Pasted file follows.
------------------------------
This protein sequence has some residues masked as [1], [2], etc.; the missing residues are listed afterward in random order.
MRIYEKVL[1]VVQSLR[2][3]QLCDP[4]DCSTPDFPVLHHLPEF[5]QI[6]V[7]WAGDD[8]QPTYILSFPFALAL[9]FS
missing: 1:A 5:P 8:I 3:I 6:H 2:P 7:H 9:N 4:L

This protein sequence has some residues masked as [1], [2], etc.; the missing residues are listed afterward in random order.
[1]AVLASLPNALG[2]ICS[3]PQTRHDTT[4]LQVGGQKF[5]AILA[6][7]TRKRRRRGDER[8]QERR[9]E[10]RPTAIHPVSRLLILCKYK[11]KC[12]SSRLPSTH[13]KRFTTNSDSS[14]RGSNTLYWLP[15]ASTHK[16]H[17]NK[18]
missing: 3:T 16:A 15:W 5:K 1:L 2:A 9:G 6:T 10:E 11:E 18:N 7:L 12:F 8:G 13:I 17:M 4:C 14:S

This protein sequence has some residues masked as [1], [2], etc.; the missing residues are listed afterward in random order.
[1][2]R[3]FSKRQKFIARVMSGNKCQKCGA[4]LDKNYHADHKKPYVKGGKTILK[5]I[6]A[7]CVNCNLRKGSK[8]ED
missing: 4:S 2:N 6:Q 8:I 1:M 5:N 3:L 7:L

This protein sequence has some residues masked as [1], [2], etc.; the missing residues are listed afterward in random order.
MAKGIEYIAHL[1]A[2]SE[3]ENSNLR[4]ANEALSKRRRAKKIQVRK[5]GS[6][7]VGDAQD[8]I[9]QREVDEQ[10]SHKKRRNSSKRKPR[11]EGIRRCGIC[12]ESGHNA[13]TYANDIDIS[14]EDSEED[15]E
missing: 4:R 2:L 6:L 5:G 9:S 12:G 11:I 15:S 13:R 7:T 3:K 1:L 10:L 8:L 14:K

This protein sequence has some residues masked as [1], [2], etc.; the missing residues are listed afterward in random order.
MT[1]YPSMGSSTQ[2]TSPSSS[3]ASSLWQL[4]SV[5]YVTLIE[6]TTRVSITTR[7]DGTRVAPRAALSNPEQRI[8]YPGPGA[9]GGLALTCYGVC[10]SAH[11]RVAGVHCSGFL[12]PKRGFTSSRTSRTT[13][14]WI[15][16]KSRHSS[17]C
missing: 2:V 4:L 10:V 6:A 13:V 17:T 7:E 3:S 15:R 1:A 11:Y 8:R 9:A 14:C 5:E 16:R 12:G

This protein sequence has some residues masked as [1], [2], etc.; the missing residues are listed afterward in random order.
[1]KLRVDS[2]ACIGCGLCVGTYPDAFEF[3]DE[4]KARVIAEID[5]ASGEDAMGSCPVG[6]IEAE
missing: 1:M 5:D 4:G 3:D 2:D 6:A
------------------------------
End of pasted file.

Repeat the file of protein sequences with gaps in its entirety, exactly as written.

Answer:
This protein sequence has some residues masked as [1], [2], etc.; the missing residues are listed afterward in random order.
MRIYEKVL[1]VVQSLR[2][3]QLCDP[4]DCSTPDFPVLHHLPEF[5]QI[6]V[7]WAGDD[8]QPTYILSFPFALAL[9]FS
missing: 1:A 5:P 8:I 3:I 6:H 2:P 7:H 9:N 4:L

This protein sequence has some residues masked as [1], [2], etc.; the missing residues are listed afterward in random order.
[1]AVLASLPNALG[2]ICS[3]PQTRHDTT[4]LQVGGQKF[5]AILA[6][7]TRKRRRRGDER[8]QERR[9]E[10]RPTAIHPVSRLLILCKYK[11]KC[12]SSRLPSTH[13]KRFTTNSDSS[14]RGSNTLYWLP[15]ASTHK[16]H[17]NK[18]
missing: 3:T 16:A 15:W 5:K 1:L 2:A 9:G 6:T 10:E 11:E 18:N 7:L 12:F 8:G 13:I 17:M 4:C 14:S

This protein sequence has some residues masked as [1], [2], etc.; the missing residues are listed afterward in random order.
[1][2]R[3]FSKRQKFIARVMSGNKCQKCGA[4]LDKNYHADHKKPYVKGGKTILK[5]I[6]A[7]CVNCNLRKGSK[8]ED
missing: 4:S 2:N 6:Q 8:I 1:M 5:N 3:L 7:L

This protein sequence has some residues masked as [1], [2], etc.; the missing residues are listed afterward in random order.
MAKGIEYIAHL[1]A[2]SE[3]ENSNLR[4]ANEALSKRRRAKKIQVRK[5]GS[6][7]VGDAQD[8]I[9]QREVDEQ[10]SHKKRRNSSKRKPR[11]EGIRRCGIC[12]ESGHNA[13]TYANDIDIS[14]EDSEED[15]E
missing: 4:R 2:L 6:L 5:G 9:S 12:G 11:I 15:S 13:R 7:T 3:K 1:L 10:L 8:L 14:K

This protein sequence has some residues masked as [1], [2], etc.; the missing residues are listed afterward in random order.
MT[1]YPSMGSSTQ[2]TSPSSS[3]ASSLWQL[4]SV[5]YVTLIE[6]TTRVSITTR[7]DGTRVAPRAALSNPEQRI[8]YPGPGA[9]GGLALTCYGVC[10]SAH[11]RVAGVHCSGFL[12]PKRGFTSSRTSRTT[13][14]WI[15][16]KSRHSS[17]C
missing: 2:V 4:L 10:V 6:A 13:V 17:T 7:E 3:S 15:R 1:A 11:Y 8:R 9:A 14:C 5:E 16:R 12:G

This protein sequence has some residues masked as [1], [2], etc.; the missing residues are listed afterward in random order.
[1]KLRVDS[2]ACIGCGLCVGTYPDAFEF[3]DE[4]KARVIAEID[5]ASGEDAMGSCPVG[6]IEAE
missing: 1:M 5:D 4:G 3:D 2:D 6:A